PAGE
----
Philippines – A total number of 208 people have died in the Philippines’ strongest typhoon of the year, according to the country’s national police, making it one of the worst storms in recent years.
Typhoon Rai destroyed the southern and central parts of the island, injuring at least 239 people with 52 individuals reportedly missing.
As a super typhoon, Rai stormed into the nation on Thursday, forcing more than 300,000 people to flee their homes and beachside resorts.
There has been “complete carnage” in coastal regions, according to the Red Cross of the Philippines.
Red Cross Chairman Richard Gordon lamented the devastation caused by the calamity to homes, hospitals and community buildings.
Apat na Foton Loader tires galing sa Cebu Regional Warehouse ang inilabas para sa payloader na ipinadala ng Philippine Red Cross. Ang payloader ay gagamitin sa clearing operations sa Southern Part ng Cebu Province. #OperationOdette2021#AlwaysFirstAlwaysReadyAlwaysThere pic.twitter.com/XuG8QzqZEW— Philippine Red Cross (@philredcross) December 19, 2021
Typhoon Haiyan’s devastating impact on the Philippines in 2013 has been compared to the storm’s damage in the Philippines this week.
A devastating hurricane known as Haiyan, or Yolanda in the Philippines, claimed the lives of more than 7,300 people.
At least 74 people have been killed in Bohol, one of the Philippines’ most famous islands, which is famed for its beaches, rolling “Chocolate Hills,” and small tarsier primates, according to provincial governor Arthur Yap, who announced the death toll on his Facebook page.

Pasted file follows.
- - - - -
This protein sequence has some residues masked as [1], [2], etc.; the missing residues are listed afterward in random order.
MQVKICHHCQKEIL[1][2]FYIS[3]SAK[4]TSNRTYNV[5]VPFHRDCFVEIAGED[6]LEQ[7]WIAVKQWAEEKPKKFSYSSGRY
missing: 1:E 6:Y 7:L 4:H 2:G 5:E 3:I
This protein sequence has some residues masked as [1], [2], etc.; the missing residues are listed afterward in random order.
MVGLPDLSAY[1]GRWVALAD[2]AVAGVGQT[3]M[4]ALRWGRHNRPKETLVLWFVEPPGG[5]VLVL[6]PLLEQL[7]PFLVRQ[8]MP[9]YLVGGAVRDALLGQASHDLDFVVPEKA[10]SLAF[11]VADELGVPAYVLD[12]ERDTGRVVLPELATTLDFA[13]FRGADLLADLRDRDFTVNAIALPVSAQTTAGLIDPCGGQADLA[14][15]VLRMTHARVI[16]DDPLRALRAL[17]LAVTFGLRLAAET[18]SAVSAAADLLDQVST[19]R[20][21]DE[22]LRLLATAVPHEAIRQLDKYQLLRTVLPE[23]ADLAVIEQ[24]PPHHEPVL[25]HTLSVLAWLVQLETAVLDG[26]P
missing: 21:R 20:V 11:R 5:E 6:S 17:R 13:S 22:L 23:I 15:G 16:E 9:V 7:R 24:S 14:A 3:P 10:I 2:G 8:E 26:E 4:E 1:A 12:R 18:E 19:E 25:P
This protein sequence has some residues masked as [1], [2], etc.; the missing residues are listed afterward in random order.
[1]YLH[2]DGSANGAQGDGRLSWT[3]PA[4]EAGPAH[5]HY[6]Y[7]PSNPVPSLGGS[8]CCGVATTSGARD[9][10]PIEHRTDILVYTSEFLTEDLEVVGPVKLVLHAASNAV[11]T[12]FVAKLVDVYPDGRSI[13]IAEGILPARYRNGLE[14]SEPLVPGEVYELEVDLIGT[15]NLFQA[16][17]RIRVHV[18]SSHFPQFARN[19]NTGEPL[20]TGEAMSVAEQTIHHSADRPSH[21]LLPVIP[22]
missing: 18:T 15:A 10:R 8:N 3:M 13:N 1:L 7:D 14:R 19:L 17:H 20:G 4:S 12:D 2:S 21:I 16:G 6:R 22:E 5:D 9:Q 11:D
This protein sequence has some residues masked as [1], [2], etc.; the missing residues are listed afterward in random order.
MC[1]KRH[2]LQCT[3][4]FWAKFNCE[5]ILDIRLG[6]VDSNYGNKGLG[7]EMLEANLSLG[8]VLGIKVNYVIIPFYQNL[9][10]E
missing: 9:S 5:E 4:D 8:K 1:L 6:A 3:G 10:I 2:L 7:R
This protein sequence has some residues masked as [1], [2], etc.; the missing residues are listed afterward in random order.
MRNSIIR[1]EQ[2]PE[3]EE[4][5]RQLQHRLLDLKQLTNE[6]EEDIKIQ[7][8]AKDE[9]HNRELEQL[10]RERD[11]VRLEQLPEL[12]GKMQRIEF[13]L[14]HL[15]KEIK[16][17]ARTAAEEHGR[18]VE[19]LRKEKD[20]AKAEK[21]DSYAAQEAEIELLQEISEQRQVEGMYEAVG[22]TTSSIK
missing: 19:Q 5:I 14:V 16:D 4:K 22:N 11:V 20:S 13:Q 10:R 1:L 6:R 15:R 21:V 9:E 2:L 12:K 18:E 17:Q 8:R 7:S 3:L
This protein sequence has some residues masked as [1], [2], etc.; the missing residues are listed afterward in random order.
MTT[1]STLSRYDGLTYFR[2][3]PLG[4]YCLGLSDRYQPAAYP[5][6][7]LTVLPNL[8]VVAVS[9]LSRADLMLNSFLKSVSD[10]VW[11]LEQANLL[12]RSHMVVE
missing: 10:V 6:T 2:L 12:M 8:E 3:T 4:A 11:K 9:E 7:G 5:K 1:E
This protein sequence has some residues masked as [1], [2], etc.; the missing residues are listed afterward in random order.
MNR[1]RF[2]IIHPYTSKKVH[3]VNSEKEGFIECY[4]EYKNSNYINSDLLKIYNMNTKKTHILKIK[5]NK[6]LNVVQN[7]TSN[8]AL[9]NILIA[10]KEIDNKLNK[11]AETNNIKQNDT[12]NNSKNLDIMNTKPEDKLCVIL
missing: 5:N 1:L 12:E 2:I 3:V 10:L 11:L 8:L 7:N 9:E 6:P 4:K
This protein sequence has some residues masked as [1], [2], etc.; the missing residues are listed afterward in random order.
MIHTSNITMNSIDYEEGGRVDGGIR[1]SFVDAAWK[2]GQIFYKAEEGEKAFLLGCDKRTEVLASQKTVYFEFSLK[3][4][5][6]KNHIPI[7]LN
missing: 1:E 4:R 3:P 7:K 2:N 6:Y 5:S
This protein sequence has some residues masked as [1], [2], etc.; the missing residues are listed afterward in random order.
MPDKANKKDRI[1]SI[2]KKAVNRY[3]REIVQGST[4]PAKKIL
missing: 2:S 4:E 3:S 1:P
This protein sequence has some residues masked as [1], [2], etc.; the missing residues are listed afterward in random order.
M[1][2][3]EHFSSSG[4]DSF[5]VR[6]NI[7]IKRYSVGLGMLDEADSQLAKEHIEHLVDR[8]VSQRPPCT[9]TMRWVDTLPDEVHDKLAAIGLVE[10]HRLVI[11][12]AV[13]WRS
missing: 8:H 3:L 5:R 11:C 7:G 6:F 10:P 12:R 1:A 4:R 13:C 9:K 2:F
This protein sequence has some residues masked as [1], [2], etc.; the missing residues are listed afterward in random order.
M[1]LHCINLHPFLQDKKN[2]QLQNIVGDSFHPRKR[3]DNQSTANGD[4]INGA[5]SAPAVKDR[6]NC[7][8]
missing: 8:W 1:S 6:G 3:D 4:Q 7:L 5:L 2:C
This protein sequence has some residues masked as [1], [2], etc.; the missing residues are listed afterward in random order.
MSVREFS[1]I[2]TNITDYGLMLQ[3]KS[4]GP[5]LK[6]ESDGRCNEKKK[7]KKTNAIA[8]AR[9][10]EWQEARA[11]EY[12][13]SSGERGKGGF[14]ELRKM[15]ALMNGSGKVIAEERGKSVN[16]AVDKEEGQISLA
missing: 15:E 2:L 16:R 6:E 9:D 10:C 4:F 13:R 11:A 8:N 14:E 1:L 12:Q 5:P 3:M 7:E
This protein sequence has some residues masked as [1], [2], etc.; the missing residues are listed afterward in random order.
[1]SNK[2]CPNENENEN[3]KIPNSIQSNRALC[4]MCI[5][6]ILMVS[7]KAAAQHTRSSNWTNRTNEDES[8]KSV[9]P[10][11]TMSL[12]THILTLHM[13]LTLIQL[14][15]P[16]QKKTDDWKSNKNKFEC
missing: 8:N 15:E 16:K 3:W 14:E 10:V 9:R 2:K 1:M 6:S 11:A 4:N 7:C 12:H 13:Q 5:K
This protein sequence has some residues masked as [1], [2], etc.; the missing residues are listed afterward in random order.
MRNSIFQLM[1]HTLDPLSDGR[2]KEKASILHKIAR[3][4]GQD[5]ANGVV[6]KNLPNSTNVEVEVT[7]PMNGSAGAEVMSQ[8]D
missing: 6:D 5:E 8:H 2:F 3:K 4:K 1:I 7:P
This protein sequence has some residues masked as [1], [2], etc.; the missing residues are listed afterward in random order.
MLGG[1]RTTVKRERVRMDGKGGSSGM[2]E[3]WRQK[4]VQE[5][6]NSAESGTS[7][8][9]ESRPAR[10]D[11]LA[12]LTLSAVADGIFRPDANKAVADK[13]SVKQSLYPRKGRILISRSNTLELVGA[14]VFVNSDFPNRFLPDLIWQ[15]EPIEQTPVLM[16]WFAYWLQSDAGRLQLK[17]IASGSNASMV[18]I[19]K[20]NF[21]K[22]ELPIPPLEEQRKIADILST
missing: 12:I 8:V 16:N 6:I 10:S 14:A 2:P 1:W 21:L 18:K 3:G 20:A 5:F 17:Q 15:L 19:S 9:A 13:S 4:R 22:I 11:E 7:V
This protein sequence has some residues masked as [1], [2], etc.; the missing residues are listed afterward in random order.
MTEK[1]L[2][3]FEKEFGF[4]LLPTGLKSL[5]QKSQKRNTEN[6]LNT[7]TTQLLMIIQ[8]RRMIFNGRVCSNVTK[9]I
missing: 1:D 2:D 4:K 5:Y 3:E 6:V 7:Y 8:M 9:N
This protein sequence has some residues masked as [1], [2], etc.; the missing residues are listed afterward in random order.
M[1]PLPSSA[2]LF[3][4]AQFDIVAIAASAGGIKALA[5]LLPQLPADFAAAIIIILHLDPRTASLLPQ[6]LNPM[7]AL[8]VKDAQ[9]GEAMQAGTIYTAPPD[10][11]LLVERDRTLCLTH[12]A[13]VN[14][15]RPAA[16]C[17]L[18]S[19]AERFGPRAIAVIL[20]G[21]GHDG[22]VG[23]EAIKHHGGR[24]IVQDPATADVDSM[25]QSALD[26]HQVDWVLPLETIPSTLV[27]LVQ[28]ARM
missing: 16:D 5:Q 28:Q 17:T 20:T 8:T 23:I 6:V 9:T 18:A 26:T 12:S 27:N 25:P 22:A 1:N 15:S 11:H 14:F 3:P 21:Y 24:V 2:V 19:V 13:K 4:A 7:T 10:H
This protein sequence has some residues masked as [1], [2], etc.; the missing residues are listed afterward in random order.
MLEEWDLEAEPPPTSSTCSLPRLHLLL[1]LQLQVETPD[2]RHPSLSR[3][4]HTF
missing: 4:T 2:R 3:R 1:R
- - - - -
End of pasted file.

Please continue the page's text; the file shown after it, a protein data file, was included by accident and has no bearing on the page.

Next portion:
The hurricane also wreaked havoc on the islands of Siargao, Dinagat, and Mindanao, which took the brunt of the storm’s winds as it slammed into the Philippines.
According to provincial information officer Jeffrey Crisostomo, at least ten individuals died on the Dinagat Islands on Sunday.
An SOS message was painted on a road in the famous tourist town of General Luna on Siargao island, where surfers and tourists had gathered ahead of Christmas, while inhabitants struggled to get water and food.
The magnitude of the storm’s devastation is being hindered by the lack of connectivity in large swaths of the afflicted regions.
Water-filling stations and ATMs have also been affected by the power outage.
Military, police, and fire departments have all been mobilized in large numbers to aid in the search and rescue operation.
Ships bringing food, water, and medical supplies, as well as heavy gear (including backhoes and front-end loaders) to repair roads obstructed by downed power lines and trees, have been transported to the affected areas.